To understand punk rock empresario Malcolm McLaren, it’s necessary to dig deep into his past. The childhood of McLaren was a turbulent one–not financially, but personally–and this led to a turbulent and controversial life.
McLaren was born in 1946, just after World War II, in North London, son of a Scottish engineer and a Jewish mother descended from wealthy diamond dealers. His father left when McLaren was two, and his mother reportedly had a love affair with prominent financier Charles Clore before remarrying. Unable to get along with his new stepfather, McLaren was soon shuffled off to be raised by his maternal grandmother. She gave him home instruction till the age of nine, instilling in him her eyebrow-raising values that “To be bad is good. To be good is simply boring.”
The restless McLaren left home as soon as he could as a teenager, working a series of jobs and attending a total of six art schools in the intervening years of “finding himself.”
Along the way he developed an interest in certain modern art movements, especially unconventional art such as that of the French Situationists. The Situationists were performance artists who staged provocative and sometimes absurd public events as political statements. (Compare terrorists flying a plane into the Pentagon, with Abbie Hoffman and the Yippies forming a circle around it, chanting and comically trying to levitate it. The Situationists were like the latter.)
McLaren spent the early 1970s designing clothes and running a chain of successful boutiques with his romantic and business partner Vivienne Westwood. Their hip and sometimes outrageous designs caught the fancy of a certain segment of Britain’s youth (the British version of an Andy Warhol crowd, perhaps) who were eager to express their anti-establishment attitudes through fashion. As the decade progressed, McLaren’s designs moved deeper into the sexual or fetish arena, becoming the sort of things that fashion models playing dress up as S&M practitioners might wear.
But McLaren was always looking for new challenges, new modes of expression. His first significant foray into music promotion came in 1974, when he took over the management of the proto-punk rock group the New York Dolls. Despite McLaren’s efforts to make them more controversial by dressing them in red leather outfits and using the Communist hammer and sickle as their logo, the band soon faded away.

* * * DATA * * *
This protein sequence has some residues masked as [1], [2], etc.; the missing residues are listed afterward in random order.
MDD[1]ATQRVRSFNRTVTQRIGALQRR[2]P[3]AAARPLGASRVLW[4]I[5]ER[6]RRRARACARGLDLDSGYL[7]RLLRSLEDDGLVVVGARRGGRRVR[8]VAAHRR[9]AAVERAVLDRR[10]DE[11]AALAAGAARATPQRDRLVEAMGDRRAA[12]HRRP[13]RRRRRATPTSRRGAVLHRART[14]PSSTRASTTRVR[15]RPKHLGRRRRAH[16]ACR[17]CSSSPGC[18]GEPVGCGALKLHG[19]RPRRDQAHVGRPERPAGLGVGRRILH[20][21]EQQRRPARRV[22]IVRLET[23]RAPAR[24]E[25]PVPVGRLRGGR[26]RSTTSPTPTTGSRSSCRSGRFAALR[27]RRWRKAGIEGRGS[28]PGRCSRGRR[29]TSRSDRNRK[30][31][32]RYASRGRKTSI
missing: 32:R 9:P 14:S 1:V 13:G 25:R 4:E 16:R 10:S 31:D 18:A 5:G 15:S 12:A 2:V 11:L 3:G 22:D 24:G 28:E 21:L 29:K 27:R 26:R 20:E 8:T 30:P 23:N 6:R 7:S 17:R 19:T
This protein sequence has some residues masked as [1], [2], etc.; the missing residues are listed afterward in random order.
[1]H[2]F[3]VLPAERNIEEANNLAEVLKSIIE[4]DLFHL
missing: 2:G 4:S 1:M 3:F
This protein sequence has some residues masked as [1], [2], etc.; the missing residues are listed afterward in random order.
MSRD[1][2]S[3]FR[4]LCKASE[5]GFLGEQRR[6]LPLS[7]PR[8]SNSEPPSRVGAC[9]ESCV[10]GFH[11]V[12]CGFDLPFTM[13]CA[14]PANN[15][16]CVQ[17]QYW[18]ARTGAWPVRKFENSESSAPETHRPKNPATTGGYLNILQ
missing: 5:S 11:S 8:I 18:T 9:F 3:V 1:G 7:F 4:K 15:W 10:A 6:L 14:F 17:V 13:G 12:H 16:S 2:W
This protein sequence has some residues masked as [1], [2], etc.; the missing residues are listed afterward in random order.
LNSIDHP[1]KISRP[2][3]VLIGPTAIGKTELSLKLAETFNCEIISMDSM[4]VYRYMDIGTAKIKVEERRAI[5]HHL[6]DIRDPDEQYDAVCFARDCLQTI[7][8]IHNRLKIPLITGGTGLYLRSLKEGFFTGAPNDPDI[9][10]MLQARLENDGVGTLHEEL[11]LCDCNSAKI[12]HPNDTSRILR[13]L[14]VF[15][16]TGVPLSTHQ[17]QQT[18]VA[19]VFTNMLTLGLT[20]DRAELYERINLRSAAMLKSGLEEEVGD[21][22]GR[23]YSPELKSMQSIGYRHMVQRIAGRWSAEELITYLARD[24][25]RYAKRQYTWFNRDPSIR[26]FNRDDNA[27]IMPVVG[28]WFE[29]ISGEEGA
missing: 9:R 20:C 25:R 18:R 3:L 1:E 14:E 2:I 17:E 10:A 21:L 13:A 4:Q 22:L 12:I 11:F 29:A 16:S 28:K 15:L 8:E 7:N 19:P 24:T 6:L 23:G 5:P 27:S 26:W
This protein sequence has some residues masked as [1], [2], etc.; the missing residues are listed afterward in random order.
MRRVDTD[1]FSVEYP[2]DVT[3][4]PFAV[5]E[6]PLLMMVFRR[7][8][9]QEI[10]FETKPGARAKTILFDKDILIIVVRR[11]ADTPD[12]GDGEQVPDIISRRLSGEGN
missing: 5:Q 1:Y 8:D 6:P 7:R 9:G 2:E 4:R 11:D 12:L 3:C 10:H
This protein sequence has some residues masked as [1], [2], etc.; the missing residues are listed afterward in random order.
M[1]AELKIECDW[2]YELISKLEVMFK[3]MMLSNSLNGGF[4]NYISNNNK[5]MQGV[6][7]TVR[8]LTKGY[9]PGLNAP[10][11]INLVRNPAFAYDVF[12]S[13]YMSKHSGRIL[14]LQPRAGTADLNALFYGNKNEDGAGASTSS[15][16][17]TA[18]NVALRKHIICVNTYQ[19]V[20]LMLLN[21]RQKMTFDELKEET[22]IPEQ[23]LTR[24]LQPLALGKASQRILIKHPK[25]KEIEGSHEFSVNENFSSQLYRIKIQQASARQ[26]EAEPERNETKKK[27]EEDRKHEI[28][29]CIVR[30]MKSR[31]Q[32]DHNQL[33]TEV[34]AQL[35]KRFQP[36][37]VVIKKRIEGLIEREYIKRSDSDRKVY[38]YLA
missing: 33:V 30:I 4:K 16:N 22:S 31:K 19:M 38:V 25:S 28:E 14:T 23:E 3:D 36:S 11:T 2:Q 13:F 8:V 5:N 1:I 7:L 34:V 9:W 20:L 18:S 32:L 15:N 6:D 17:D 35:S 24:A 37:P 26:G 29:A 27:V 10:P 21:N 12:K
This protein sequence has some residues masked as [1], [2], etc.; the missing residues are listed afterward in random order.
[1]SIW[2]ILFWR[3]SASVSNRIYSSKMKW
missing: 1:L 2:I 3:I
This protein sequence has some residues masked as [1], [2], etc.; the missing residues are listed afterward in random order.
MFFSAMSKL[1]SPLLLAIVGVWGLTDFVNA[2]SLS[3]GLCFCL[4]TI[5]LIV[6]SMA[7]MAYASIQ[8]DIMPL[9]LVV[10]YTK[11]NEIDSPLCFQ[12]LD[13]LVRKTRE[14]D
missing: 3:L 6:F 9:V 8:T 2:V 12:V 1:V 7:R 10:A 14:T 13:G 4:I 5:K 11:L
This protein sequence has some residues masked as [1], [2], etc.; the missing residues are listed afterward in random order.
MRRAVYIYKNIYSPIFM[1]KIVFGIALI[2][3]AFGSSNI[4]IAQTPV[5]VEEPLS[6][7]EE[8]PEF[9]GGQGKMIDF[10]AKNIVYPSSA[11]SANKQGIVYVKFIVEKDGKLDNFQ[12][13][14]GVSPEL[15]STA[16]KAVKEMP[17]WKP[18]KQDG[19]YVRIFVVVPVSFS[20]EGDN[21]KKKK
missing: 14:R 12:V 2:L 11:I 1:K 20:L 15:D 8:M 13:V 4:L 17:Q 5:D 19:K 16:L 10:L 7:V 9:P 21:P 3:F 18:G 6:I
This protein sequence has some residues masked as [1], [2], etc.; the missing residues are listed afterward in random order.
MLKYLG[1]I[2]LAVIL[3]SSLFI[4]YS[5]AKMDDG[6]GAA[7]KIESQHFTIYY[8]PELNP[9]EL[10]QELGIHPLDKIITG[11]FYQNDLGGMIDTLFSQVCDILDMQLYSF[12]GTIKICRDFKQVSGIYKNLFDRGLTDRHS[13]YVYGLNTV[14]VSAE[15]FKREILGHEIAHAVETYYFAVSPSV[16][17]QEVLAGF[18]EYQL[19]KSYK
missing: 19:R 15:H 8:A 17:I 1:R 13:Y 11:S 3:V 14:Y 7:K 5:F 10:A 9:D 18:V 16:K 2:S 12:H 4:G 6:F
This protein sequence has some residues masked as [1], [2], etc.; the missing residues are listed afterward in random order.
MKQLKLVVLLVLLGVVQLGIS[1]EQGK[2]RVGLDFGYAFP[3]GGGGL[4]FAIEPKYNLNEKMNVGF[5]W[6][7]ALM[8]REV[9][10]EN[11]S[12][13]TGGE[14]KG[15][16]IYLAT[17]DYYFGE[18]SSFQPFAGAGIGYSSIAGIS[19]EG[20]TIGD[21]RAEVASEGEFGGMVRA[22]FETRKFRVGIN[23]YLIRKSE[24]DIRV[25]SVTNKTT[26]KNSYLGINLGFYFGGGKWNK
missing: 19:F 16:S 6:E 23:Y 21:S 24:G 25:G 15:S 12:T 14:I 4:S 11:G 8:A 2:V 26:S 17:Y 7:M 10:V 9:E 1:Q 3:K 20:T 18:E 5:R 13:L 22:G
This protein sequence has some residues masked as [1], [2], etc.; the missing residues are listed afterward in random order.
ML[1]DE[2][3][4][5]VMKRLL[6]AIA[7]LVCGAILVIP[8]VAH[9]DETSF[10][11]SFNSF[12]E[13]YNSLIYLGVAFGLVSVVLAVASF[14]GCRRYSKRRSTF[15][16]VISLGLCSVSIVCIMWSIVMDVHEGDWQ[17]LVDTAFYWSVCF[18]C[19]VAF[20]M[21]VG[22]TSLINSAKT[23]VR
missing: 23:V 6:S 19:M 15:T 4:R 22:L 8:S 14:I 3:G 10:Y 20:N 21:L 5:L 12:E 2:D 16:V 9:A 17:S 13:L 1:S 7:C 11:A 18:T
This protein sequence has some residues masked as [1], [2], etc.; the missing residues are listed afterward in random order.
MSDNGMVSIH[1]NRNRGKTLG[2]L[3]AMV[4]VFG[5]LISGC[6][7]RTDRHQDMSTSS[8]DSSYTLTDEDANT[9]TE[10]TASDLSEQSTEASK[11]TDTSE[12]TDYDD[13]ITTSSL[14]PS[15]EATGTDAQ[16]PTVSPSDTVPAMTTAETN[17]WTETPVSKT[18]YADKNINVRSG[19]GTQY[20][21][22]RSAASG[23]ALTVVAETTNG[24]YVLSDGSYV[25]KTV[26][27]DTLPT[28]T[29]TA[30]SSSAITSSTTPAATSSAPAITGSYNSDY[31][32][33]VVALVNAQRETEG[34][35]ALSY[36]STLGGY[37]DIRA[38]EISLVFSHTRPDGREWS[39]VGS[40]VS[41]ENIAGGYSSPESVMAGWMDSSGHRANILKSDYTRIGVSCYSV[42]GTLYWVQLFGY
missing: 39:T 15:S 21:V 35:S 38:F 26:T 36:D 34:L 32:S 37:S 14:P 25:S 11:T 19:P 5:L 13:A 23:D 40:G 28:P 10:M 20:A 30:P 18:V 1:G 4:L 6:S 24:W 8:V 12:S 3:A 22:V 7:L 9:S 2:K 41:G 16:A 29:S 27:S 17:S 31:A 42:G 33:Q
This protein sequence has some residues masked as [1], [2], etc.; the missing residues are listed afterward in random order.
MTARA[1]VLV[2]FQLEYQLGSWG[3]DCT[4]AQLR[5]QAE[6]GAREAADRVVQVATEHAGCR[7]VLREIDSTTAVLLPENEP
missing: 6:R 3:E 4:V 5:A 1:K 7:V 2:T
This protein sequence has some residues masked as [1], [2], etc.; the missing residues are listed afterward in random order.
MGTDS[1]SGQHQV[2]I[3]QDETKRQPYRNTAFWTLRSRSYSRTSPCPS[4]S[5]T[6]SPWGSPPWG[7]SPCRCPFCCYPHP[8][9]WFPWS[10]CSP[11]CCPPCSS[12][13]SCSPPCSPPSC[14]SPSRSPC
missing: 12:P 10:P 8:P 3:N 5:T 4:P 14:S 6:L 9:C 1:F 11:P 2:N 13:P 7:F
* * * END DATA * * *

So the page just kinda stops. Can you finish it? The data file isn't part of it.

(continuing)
What McLaren is best known for, however, is his management of the explosive but short-lived Sex Pistols, who established punk rock as a genre. Here McLaren used what he’d learned from the Situationists to generate attention and controversy for his new charges. Under his guidance, the band came to be associated with angry defiance, drugs, violence, and generally anti-social attitudes and behavior. McLaren engineered a series of publicity stunts culminating in the band performing their obscenity-laced songs at full volume from a boat on the Thames outside Parliament, which resulted in a police raid on the boat and McLaren’s arrest.
The ugliness of the Sex Pistols, though, was not all just stunts to curry the disapproval of the Establishment. The tumultuous career of the band (spanning only between one and two years) was marked by increasing drug abuse and fighting amongst themselves and with McLaren, leading eventually to the drug overdose death of bassist Sid Vicious after he allegedly murdered his girlfriend, the break up of the band, and a protracted legal battle between lead singer Johnny Rotten and McLaren, which McLaren ultimately lost.
McLaren’s work with the Sex Pistols gave him the street cred of a man on the cutting edge of the new music scene. Though none of his subsequent managerial efforts led to bands achieving the culturally volcanic level of influence and notoriety of the Sex Pistols, he did work with some artists that achieved a certain degree of prominence, including Adam Ant–both as a solo artist and as the leader of Adam and the Ants–and Bow Wow Wow. Some hailed him as artistically insightful and highly skilled as a promoter of the outrageous, some blasted him as an egotistical crook who exploited young newcomers to the music business for his own gain, and some recognized that there was a lot of truth to both descriptions.
Starting in the 1980s, McLaren became a performing artist himself. He achieved a certain amount of commercial success, managing to crack the U.K. top ten with his early single Buffalo Gals, and subsequently reaching the charts with several other albums and singles.
He achieved at least as much critical as commercial success for his bold and eclectic blending of seemingly every musical genre from traditional folk to hip hop. He was one of the artists most responsible for introducing hip hop to Britain, and he was voguing before anyone had ever heard of Madonna. He worked not only with newcomers and outlaws, but with the likes of Jeff Beck, Catherine Deneuve, and Yanni.
Along the way, McLaren dabbled in any number of other pursuits, including various film and television projects. He also cashed in on his celebrity as best he could, appearing in reality television shows as himself toward the end of his life.
McLaren was diagnosed with mesothelioma in October 2009, a condition he kept secret from the public. The disease progressed rapidly, and McLaren died just six months later on April 8, 2010.